• The building has also become an attractive location for law firms, hosting the New York offices of Vinson & Elkins, Norton Rose Fulbright, and Orrick, Herrington & Sutcliffe.
  • In addition to law firms, 666 Fifth Avenue houses the hedge fund Atlantic Investment Management, the hedge fund Millennium Management, LLC, the private equity firm AEA Investors, and the investment bank William Blair & Company.
  • The headquarters for DC Comics was located at 666 Fifth Avenue before moving to 1700 Broadway in the 1990s.
  • In popular culture

    In film

  • The construction of the building can be seen in Shirley Clarke's film Skyscraper (1960).
  • The "evil capitalist bulldog" lives in that symbolic building in the final animated part, "The Millionaire", of the Soviet film Big Fuse (1963).
  • A full frontal view at night time can be seen in How to Murder Your Wife (1965).
  • A high POV shot from behind St. Patrick's Cathedral looking at the intersection of 52nd Street and Fifth Avenue appears in the film Godspell (1973).
  • The roof of the building can be seen (fittingly) in John Boorman's Exorcist II: The Heretic (1977).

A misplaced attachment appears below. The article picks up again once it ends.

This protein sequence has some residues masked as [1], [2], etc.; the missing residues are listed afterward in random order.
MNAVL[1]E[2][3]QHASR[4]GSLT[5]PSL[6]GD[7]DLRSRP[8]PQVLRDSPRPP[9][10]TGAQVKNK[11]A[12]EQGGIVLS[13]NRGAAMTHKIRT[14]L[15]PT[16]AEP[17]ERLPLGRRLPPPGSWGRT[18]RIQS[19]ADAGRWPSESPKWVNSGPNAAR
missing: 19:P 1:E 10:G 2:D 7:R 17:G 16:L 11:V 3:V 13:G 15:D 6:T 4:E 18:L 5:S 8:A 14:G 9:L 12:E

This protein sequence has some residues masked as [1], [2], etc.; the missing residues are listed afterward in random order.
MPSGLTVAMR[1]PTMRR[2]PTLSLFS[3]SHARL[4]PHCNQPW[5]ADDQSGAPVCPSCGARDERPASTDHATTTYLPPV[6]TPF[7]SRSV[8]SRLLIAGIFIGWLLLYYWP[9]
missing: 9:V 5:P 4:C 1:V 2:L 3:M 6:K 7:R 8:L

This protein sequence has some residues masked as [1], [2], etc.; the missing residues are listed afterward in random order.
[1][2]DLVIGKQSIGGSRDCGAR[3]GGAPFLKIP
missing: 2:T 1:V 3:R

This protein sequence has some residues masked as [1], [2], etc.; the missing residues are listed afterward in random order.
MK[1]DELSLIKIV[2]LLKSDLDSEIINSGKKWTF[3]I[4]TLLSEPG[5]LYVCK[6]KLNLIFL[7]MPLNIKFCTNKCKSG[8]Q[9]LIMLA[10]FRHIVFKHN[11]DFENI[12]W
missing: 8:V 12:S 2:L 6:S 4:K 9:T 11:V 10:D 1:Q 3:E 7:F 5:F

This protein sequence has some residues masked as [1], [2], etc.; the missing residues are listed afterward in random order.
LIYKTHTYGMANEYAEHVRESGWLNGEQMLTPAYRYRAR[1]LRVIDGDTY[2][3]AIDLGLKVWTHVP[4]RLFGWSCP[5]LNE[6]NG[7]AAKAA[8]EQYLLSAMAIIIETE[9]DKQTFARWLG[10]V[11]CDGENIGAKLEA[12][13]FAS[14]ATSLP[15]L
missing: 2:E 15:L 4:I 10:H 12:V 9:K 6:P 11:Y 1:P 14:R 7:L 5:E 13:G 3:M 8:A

• The opening lunch scene for the movie The Wolf of Wall Street was filmed in the former Top of the Six's restaurant.
  • In music

  • The building is referenced in Allan Sherman's song "If I Were a Tishman".
  • The building is referenced in the title of Paul Whiteman's album, The Night I Played 666 Fifth Avenue. A caricaturized drawing of the front of the building is featured on the cover along with a caricature of Whiteman.
  • In print

  • This building is featured in the novel Good Omens (1990), with the Top of the Six's restaurant as the headquarters for Famine.
  • This building is noted in Susan Sontag's Notes on Camp (1964) as being kitsch, but not camp, because of an absence of love going into its production.
  • References

    666 Fifth Avenue Wikipedia